Western Living Magazine
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These rooms prove that function and beauty go hand in hand.
I think I may be one of the only people who dreams of one day having a mudroom. My husband and I currently live in a two-bedroom Vancouver apartment with a duck tolling retriever that loves to be outside. And right now, we’re smack dab in the middle of the season that has us caking our shoes (or in Tali’s case, paws) in dirt and dripping water on the floor—and we haven’t even gotten snow yet!
In a perfect world, I’d have a proper place to hang our sopping wet coats and to dry off the dog (we’re always one poorly timed shake away from cleaning the walls in our narrow hallway). But this isn’t a perfect world, and I simply don’t have the space. So I guess I’ll just look at these gorgeous mudrooms from the WL archives instead.
Whoever said household chores were boring clearly never met Pamela Anderson. The actress and self-proclaimed domestic goddess told interior designer Francesca Albertazzi that she loves ironing while listening to records and drinking a glass of rosé. We can totally picture ourselves doing the same in this charming mudroom, located in the basement of Anderson’s Ladysmith, B.C. home. See the rest of this home’s whimsical, “Funky Grandma” style.
The owners of this Vancouver Island home wanted their residence to be an extension of the beach—and designers Chad Falkenberg and Kelly Reynolds of Falken Reynolds delivered. They used concrete that matches the shade of Pacific Northwest sands, hemlock that mimics sun-bleached logs and lots of windows that let the light in. Not even the mudroom was overlooked, as evidenced by the floors, bench and skylight. Tour this minimalist oceanfront retreat.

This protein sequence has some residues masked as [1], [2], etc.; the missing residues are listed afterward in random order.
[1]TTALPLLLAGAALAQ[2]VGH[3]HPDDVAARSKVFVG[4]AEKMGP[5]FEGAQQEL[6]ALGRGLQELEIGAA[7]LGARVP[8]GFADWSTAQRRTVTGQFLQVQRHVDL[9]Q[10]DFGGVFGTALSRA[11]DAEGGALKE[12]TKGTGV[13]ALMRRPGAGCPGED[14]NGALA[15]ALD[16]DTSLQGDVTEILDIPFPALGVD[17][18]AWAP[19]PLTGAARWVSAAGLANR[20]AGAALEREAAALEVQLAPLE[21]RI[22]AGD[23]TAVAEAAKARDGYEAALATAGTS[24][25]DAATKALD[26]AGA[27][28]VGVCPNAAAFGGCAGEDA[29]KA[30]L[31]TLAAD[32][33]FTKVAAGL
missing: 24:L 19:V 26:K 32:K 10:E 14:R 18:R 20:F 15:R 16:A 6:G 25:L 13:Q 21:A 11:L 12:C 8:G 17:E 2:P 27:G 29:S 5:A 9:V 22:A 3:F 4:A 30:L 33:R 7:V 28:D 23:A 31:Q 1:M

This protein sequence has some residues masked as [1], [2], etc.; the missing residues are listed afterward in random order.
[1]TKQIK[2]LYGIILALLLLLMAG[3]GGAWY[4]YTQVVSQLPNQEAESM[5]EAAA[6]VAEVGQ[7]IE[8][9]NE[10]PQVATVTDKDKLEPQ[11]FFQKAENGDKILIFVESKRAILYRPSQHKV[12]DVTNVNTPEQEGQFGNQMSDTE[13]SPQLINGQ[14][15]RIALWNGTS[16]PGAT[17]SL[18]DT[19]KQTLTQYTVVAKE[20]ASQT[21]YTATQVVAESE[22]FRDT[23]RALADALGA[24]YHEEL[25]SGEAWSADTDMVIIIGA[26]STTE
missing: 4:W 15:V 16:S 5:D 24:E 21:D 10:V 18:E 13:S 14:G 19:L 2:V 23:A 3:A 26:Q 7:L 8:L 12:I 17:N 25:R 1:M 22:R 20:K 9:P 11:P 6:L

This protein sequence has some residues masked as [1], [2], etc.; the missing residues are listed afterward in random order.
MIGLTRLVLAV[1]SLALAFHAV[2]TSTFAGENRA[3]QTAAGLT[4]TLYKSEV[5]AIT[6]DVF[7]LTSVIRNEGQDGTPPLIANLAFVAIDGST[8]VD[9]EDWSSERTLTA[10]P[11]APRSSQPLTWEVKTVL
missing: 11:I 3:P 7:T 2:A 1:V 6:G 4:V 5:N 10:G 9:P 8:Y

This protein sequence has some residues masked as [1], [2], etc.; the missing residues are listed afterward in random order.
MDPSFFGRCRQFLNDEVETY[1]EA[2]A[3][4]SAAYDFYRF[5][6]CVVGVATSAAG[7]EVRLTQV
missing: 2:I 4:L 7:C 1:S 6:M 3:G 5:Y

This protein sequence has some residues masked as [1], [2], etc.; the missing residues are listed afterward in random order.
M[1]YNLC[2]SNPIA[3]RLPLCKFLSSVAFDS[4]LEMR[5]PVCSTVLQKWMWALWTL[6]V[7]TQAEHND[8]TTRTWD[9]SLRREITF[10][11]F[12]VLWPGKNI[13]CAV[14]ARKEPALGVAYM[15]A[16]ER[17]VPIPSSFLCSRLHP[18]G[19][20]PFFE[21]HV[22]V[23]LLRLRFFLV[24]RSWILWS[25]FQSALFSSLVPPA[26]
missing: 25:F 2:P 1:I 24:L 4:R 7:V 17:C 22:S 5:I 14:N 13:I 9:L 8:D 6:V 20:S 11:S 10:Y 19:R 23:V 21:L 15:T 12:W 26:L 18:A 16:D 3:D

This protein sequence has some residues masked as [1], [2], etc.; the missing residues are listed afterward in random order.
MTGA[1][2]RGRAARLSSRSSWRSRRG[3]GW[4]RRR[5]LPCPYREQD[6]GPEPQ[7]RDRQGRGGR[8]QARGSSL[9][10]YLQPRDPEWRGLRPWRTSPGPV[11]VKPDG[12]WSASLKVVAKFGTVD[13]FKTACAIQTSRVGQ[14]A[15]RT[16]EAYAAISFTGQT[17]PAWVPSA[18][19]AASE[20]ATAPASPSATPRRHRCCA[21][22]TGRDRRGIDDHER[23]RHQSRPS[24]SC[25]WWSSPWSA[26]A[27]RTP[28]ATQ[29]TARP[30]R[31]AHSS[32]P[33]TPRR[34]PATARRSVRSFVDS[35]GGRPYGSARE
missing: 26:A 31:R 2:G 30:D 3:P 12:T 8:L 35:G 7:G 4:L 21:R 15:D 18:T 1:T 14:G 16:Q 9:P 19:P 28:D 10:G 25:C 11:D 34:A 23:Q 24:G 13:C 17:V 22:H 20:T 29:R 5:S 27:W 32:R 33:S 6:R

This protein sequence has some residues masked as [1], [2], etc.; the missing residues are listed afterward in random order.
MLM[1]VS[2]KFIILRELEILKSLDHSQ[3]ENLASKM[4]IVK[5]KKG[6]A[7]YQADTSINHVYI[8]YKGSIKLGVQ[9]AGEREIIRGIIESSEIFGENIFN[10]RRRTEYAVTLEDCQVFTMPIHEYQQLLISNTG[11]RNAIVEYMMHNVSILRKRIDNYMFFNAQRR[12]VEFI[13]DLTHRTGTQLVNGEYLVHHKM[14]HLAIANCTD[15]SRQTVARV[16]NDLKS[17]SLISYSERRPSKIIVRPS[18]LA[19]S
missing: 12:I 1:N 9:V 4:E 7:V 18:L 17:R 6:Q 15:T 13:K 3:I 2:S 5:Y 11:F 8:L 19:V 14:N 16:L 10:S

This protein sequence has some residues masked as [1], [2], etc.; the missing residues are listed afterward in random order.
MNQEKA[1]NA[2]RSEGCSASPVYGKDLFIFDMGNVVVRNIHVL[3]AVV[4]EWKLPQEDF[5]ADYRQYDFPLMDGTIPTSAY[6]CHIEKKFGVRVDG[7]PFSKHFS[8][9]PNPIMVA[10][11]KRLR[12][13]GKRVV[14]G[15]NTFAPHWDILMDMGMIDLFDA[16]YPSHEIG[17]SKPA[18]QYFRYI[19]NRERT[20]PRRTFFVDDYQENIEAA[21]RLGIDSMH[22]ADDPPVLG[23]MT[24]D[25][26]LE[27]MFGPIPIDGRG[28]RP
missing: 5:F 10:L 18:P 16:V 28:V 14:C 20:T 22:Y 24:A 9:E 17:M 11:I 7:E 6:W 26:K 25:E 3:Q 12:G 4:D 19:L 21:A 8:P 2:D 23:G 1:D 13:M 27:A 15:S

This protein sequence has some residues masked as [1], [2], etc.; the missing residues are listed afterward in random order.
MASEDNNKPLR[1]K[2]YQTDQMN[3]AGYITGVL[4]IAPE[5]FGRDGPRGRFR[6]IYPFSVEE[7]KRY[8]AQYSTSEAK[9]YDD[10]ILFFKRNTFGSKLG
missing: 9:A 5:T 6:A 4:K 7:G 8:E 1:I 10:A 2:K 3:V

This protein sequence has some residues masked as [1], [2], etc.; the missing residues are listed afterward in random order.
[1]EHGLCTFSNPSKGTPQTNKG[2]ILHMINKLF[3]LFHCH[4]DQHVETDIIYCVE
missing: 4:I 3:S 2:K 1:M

It’s hard to believe that this clean space is in a Whistler home. Where are the skis, helmets, jackets, scarves and mitts?! Designer Erica Colpitts wanted to ensure that the mudroom didn’t feel like a locker room during the off season, so she hid a boot dryer beneath the reclaimed white oak bench and installed 24 discrete hooks. Come winter, it’ll be filled with all the gear—but for now, it has a neat-and-tidy vibe. Step inside this rustic-chic cabin.
Every part of this modern home, from the pixel-perfect shingle siding to the flipped layout, is intended to challenge your ideas of what a house is meant to be. The “mudroom” (okay, you caught us… entryway) is no exception. Instead of a built-in storage solution, Clinton Cuddington of Measured Architecture opted for a peg wall that puts jackets and bags on full display. Explore more of this East Vancouver home.
This Coquitlam home was in desperate need of a renation. As designer Katie Maudsley put it: “There were lots of 45-degree walls. The main powder room door hit the toilet. The mudroom was just unusable.” Today, that mudroom is modern—and way, way more functional. Black cabinets keep most coats, accessories and shoes hidden while a chevron-patterned tile lends a touch of playfulness to the space. See the rest of this home makeover.
A storage-heavy mudroom is essential for a family with seven-year-old twins—especially when those twins are really into sports and swimming at the beach (“you know, all the things that require space and gear and different shoes,” says designer Denise Ashmore). She added plenty of shelves and cupboards so that it’s just as easy to pull everything out as it is to tidy it all away. Check out the rest of this renovation.
When the owners of this Calgary home decided to complete their basement, a mudroom was put at the top of their wishlist. But Louis Duncan-He was determined not to let function trump style. Since his clients asked for a “a very California-chic, Pacific Coast natural feel,” the designer outfitted this space with light-blue cabinetry, shiplap walls and a white oak bench. See more of this beautiful basement.
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